Writing also helps to externalise your thoughts: to separate them from you. Getting some words down on a page or on the screen about how you’re feeling can let you take a step back and find some objectivity. What felt like a huge problem may suddenly look like something much more manageable, even quite mundane.

And, obviously enough, writing forces you to use words. Now, that isn’t invariably helpful, but it does mean that you have to define things clearly and be precise. If you just think about something, you can get away with being very woolly and fuzzy. (Imagine studying for an exam : if you think through the material it’s easy to skate over gaps in your knowledge, whereas if you write out what you know, you’ll pick up on problems.)

Writing is a concentrated form of thinking. The act of writing – forming your thoughts into words and sentences, and putting these down on the page – can prompt new ideas, including solutions that you’d never have thought of otherwise.

How to Use Writing to Solve Problems

When I’m stuck on my novel, I pick up my notebook. I start writing, even if I know my initial ideas are weak or rubbish. I essentially think out loud on the page, writing things like “Maybe I could rewrite that bit where…” or “What if he had a brother and…”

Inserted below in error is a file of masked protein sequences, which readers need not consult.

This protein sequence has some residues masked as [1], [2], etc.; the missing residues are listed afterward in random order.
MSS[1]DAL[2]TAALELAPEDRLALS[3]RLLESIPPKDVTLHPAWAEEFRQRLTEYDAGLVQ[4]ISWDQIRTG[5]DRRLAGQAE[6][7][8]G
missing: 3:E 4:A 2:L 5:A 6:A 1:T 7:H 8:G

Writing anything is better than not writing at all, but I find these two techniques help me to work through problems effectively.

Ask a Question

One of my tutors took us through a writing exercise where we formed a problem into a question, then answered that question. I found this a very effective way to start getting a solution. So, for a problem of viewpoint, I might write “How can I make this character’s voice stronger?” and then I’d write – perhaps in paragraphs or in bullet points – some ideas.

You can use this with any problem, of course, not just fictional ones. You can ask yourself questions like:

  • What’s stopping me from losing weight?
  • Why do I keep getting into arguments with Sally?
  • How can I start getting up earlier?

I find that questions about “why” or “what” are helpful, because they encourage me to get to the root of a problem: Why am I so busy? – Because I’ve taken on a lot of commitments. Why have I taken on too much? – Because I don’t like to turn people down.

Questions about “how” are good for finding solutions. How can I make it easier to say “no”? – I can insist on time to go away and think about new commitments, so I don’t have to answer on the spot.

Set a Timer

Writing about something can slide into sitting and staring the screen, dwelling on it. Writing is also much easier to put off than thinking – because writing feels like more of an effort.

A time limit anywhere between five and fifteen minutes should work well. If you sit down and write for ten minutes, you’ll make more progress than you would in an hour of anxious thinking.

If there’s something weighing on your mind today, can you spend just a few minutes writing about it? (You’re welcome to use the comments section below to brainstorm, if your problem is something you’re willing to share.)